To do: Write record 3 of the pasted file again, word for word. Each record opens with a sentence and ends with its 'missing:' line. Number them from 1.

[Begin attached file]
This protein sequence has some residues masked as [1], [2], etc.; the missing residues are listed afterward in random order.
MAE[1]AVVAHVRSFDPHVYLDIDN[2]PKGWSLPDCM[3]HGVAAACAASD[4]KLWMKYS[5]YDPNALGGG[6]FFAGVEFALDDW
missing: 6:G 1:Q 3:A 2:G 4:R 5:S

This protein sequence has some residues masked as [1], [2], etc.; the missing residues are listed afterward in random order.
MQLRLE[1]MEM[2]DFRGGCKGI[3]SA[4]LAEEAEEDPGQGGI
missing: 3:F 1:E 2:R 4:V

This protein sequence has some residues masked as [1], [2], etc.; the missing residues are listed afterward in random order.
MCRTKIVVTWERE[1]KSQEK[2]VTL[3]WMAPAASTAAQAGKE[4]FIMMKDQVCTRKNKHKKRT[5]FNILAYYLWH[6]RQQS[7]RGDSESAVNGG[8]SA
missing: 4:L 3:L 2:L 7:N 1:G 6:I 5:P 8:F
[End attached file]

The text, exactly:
This protein sequence has some residues masked as [1], [2], etc.; the missing residues are listed afterward in random order.
MCRTKIVVTWERE[1]KSQEK[2]VTL[3]WMAPAASTAAQAGKE[4]FIMMKDQVCTRKNKHKKRT[5]FNILAYYLWH[6]RQQS[7]RGDSESAVNGG[8]SA
missing: 4:L 3:L 2:L 7:N 1:G 6:I 5:P 8:F